Tier 1 Common Capital Ratio

Definition of 'Tier 1 Common Capital Ratio'


A measurement of a bank's core equity capital compared with its total risk-weighted assets. This is the measure of a bank's financial strength. The Tier 1 common capital ratio excludes any preferred shares or non-controlling interests when determining the calculation. This differs from the Tier 1 capital ratio which is based on the sum of its equity capital and disclosed reserves, and sometimes non-redeemable, non-cumulative preferred stock. A firm's risk-weighted assets include all assets that the firm holds that are systematically weighted for credit risk. Central banks typically develop the weighting scale for different asset classes, such as cash and coins, which have zero risk, versus a letter or credit, which carries more risk. The risk-weighted assets essentially measure the firm's assets in terms of risk, typically in terms of 0%, 20%, 50% or 100%.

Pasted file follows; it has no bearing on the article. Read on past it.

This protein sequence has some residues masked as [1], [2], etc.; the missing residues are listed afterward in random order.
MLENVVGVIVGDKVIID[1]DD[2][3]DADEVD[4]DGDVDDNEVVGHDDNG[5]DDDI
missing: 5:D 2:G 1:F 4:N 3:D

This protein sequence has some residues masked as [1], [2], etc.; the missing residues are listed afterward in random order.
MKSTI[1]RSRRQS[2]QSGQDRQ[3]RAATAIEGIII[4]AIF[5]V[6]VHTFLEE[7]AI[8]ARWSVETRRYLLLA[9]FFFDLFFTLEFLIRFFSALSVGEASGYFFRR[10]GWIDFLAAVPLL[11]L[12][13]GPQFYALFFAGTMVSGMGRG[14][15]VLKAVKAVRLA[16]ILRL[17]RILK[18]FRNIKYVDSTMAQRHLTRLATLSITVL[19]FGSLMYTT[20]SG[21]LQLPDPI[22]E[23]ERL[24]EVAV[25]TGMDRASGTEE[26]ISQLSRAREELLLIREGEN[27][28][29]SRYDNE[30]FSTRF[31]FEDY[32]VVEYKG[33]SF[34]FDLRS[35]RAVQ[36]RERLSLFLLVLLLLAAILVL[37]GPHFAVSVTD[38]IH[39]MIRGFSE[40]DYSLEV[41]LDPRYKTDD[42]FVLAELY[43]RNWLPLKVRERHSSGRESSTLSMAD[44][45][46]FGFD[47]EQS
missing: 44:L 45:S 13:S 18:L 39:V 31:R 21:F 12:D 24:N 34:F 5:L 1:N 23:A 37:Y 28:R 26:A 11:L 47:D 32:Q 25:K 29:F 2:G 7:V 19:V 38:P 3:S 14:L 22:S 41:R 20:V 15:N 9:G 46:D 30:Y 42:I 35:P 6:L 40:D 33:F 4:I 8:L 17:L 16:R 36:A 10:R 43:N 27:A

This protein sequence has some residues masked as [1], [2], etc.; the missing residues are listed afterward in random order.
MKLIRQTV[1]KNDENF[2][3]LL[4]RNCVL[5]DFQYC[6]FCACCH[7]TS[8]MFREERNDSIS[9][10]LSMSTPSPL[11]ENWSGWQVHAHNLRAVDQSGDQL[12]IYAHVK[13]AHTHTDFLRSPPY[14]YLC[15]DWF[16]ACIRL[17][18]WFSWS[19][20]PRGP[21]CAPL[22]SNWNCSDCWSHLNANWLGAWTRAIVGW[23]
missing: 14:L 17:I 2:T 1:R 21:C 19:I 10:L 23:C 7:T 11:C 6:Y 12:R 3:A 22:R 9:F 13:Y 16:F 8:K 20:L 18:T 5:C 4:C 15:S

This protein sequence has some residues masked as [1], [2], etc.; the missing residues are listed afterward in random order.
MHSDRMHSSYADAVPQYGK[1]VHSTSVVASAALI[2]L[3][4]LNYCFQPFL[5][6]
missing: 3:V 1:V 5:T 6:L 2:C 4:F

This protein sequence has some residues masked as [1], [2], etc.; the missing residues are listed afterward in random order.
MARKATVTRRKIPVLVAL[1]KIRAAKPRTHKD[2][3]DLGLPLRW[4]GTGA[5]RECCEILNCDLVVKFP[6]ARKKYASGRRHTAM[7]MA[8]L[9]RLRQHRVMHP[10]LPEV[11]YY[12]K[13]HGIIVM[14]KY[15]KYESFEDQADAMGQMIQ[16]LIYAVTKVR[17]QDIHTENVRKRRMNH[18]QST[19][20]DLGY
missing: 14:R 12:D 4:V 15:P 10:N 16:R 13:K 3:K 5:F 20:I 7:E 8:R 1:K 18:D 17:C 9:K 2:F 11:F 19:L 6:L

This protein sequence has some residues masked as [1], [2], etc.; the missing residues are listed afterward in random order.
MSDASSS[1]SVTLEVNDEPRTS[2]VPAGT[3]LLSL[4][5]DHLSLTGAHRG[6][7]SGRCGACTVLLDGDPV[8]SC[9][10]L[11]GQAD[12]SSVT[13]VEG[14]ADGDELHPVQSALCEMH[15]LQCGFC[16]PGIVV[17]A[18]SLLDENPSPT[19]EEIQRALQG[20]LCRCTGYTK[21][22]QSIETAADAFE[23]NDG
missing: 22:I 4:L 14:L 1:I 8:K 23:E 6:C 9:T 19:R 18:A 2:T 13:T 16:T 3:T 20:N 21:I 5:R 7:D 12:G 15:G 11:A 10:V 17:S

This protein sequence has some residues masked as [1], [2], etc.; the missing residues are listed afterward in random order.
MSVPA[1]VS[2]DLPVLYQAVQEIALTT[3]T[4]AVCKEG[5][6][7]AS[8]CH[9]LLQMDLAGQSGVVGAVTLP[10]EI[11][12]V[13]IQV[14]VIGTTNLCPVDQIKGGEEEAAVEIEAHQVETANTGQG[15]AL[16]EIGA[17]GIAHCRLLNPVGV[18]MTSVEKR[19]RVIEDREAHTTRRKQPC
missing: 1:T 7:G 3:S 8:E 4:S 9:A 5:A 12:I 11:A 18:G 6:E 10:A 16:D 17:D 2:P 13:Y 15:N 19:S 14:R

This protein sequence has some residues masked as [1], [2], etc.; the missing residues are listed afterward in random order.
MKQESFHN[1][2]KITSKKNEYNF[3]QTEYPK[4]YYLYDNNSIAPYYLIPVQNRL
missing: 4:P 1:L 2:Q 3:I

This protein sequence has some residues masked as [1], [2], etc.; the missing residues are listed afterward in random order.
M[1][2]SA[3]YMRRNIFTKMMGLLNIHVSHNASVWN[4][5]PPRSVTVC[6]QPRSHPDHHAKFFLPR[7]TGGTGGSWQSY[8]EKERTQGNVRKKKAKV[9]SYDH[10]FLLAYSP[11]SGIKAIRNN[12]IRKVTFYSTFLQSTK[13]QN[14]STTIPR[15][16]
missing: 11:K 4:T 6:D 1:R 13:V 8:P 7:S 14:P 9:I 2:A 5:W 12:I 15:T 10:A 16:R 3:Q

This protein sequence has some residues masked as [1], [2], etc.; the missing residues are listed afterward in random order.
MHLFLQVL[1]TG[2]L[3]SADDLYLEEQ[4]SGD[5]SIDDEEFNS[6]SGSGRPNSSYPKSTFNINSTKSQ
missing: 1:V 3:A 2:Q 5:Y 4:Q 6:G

Investopedia explains 'Tier 1 Common Capital Ratio'


Regulators use the Tier 1 common capital ratio to grade a firm's capital adequacy as one of the following rankings: Well-Capitalized, Adequately Capitalized, Undercapitalized, Significantly Undercapitalized, and Critically Undercapitalized. A firm must have a Tier 1 capital ratio of 6% or greater and not pay any dividends or distributions that would affect its capital to be classified as Well-Capitalized. A firm is Adequately Capitalized with a Tier 1 ratio of 4% or more; Undercapitalized below 4%, Significantly Undercapitalized below 3%, and Critically Undercapitalized at 2% or below. Firms that are ranked Undercapitalized or below are prohibited from paying any dividends or management fees. In addition, they are required to file a capital restoration plan.



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